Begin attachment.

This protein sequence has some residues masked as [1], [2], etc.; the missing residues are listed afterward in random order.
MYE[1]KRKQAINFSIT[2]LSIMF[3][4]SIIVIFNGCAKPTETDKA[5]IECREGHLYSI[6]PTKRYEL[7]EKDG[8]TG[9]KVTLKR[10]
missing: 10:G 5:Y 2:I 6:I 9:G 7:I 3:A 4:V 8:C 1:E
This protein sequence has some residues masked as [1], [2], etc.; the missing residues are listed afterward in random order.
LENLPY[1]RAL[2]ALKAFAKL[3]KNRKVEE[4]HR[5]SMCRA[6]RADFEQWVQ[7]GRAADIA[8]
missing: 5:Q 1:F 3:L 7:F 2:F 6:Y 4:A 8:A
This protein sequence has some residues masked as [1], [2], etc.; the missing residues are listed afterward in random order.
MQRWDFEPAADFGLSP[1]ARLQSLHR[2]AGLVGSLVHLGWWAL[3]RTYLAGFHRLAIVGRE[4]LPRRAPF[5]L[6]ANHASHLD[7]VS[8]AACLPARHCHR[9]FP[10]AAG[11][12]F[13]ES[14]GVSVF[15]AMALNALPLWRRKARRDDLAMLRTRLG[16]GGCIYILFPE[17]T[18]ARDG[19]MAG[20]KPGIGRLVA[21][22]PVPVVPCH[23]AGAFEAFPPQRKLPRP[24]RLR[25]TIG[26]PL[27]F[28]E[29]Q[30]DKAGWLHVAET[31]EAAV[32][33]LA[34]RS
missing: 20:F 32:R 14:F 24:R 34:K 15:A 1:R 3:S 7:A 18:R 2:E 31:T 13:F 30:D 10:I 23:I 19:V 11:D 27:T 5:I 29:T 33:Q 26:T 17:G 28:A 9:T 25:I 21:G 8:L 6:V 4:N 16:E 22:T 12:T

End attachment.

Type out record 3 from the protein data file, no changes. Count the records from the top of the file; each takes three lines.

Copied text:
This protein sequence has some residues masked as [1], [2], etc.; the missing residues are listed afterward in random order.
MQRWDFEPAADFGLSP[1]ARLQSLHR[2]AGLVGSLVHLGWWAL[3]RTYLAGFHRLAIVGRE[4]LPRRAPF[5]L[6]ANHASHLD[7]VS[8]AACLPARHCHR[9]FP[10]AAG[11][12]F[13]ES[14]GVSVF[15]AMALNALPLWRRKARRDDLAMLRTRLG[16]GGCIYILFPE[17]T[18]ARDG[19]MAG[20]KPGIGRLVA[21][22]PVPVVPCH[23]AGAFEAFPPQRKLPRP[24]RLR[25]TIG[26]PL[27]F[28]E[29]Q[30]DKAGWLHVAET[31]EAAV[32][33]LA[34]RS
missing: 20:F 32:R 14:F 24:R 34:K 15:A 1:R 3:S 7:A 18:R 2:E 31:T 13:F 30:D 10:I 23:I 19:V 11:D 27:T 5:I 29:T 33:Q 26:T 17:G 28:A 9:T 25:I 21:G 8:L 6:V 4:N 16:E 22:T 12:T